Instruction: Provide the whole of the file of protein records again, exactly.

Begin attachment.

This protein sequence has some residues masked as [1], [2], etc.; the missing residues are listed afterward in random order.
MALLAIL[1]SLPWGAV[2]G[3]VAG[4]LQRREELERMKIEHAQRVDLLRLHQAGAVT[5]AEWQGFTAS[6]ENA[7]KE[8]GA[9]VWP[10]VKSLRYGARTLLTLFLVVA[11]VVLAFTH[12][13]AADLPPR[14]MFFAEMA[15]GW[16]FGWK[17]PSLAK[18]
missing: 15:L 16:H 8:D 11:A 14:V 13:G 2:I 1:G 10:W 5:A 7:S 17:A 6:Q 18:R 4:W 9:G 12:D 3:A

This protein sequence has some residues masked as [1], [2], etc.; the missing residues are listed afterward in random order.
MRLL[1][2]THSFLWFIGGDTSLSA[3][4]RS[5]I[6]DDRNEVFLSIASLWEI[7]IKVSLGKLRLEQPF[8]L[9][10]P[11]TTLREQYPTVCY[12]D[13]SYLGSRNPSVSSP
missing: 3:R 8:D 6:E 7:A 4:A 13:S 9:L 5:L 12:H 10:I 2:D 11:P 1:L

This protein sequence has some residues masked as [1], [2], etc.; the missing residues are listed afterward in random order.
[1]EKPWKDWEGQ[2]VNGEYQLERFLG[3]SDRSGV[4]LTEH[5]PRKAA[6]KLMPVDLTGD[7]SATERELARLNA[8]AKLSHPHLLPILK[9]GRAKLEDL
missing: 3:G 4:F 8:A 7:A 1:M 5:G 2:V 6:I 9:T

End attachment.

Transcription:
This protein sequence has some residues masked as [1], [2], etc.; the missing residues are listed afterward in random order.
MALLAIL[1]SLPWGAV[2]G[3]VAG[4]LQRREELERMKIEHAQRVDLLRLHQAGAVT[5]AEWQGFTAS[6]ENA[7]KE[8]GA[9]VWP[10]VKSLRYGARTLLTLFLVVA[11]VVLAFTH[12][13]AADLPPR[14]MFFAEMA[15]GW[16]FGWK[17]PSLAK[18]
missing: 15:L 16:H 8:D 11:A 14:V 13:G 2:I 1:G 10:W 5:A 7:S 17:A 6:Q 18:R 4:W 9:G 12:D 3:A

This protein sequence has some residues masked as [1], [2], etc.; the missing residues are listed afterward in random order.
MRLL[1][2]THSFLWFIGGDTSLSA[3][4]RS[5]I[6]DDRNEVFLSIASLWEI[7]IKVSLGKLRLEQPF[8]L[9][10]P[11]TTLREQYPTVCY[12]D[13]SYLGSRNPSVSSP
missing: 3:R 8:D 6:E 7:A 4:A 13:S 9:L 5:L 12:H 10:I 2:D 11:P 1:L

This protein sequence has some residues masked as [1], [2], etc.; the missing residues are listed afterward in random order.
[1]EKPWKDWEGQ[2]VNGEYQLERFLG[3]SDRSGV[4]LTEH[5]PRKAA[6]KLMPVDLTGD[7]SATERELARLNA[8]AKLSHPHLLPILK[9]GRAKLEDL
missing: 3:G 4:F 8:A 7:A 1:M 5:G 2:V 6:I 9:T